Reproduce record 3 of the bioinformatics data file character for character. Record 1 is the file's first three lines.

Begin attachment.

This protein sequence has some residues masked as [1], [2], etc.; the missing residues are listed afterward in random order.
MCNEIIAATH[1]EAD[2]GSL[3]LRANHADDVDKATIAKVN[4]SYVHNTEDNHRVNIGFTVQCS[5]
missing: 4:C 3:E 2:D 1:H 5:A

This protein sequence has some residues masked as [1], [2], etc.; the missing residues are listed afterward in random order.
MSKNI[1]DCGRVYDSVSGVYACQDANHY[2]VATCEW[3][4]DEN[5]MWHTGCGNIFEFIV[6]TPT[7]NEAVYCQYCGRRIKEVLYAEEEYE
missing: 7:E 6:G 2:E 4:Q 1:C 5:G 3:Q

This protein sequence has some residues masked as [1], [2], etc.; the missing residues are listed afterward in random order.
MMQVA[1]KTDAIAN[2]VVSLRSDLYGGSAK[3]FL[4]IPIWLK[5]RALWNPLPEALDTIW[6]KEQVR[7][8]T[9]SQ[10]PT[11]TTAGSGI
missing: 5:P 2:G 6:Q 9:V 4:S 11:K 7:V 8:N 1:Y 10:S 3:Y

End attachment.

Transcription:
This protein sequence has some residues masked as [1], [2], etc.; the missing residues are listed afterward in random order.
MMQVA[1]KTDAIAN[2]VVSLRSDLYGGSAK[3]FL[4]IPIWLK[5]RALWNPLPEALDTIW[6]KEQVR[7][8]T[9]SQ[10]PT[11]TTAGSGI
missing: 5:P 2:G 6:Q 9:V 4:S 11:K 7:V 8:N 1:Y 10:S 3:Y